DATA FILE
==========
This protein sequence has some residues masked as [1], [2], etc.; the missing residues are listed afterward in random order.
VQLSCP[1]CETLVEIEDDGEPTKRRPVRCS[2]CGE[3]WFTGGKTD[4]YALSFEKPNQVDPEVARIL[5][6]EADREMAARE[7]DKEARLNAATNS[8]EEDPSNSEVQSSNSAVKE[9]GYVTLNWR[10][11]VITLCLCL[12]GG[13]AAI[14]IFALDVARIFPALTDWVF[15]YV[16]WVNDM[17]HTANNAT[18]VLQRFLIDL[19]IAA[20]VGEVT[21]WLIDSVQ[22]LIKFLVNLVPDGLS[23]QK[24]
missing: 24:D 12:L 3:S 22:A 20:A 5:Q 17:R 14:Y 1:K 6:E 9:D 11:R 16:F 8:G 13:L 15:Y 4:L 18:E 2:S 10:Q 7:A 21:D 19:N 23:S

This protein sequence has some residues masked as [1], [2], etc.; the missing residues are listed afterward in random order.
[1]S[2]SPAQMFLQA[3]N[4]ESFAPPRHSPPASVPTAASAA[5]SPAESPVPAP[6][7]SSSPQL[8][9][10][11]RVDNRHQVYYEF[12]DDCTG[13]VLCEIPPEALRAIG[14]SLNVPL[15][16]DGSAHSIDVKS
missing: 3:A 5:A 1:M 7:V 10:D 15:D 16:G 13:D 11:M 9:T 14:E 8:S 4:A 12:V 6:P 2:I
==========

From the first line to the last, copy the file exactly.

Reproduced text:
This protein sequence has some residues masked as [1], [2], etc.; the missing residues are listed afterward in random order.
VQLSCP[1]CETLVEIEDDGEPTKRRPVRCS[2]CGE[3]WFTGGKTD[4]YALSFEKPNQVDPEVARIL[5][6]EADREMAARE[7]DKEARLNAATNS[8]EEDPSNSEVQSSNSAVKE[9]GYVTLNWR[10][11]VITLCLCL[12]GG[13]AAI[14]IFALDVARIFPALTDWVF[15]YV[16]WVNDM[17]HTANNAT[18]VLQRFLIDL[19]IAA[20]VGEVT[21]WLIDSVQ[22]LIKFLVNLVPDGLS[23]QK[24]
missing: 24:D 12:L 3:S 22:A 20:A 5:Q 17:R 14:Y 1:K 6:E 9:D 11:R 16:F 8:G 13:L 15:Y 4:L 18:E 2:S 10:Q 7:A 21:D 19:N 23:S

This protein sequence has some residues masked as [1], [2], etc.; the missing residues are listed afterward in random order.
[1]S[2]SPAQMFLQA[3]N[4]ESFAPPRHSPPASVPTAASAA[5]SPAESPVPAP[6][7]SSSPQL[8][9][10][11]RVDNRHQVYYEF[12]DDCTG[13]VLCEIPPEALRAIG[14]SLNVPL[15][16]DGSAHSIDVKS
missing: 3:A 5:A 1:M 7:V 10:D 15:D 16:G 13:D 11:M 9:T 14:E 8:S 4:A 12:V 6:P 2:I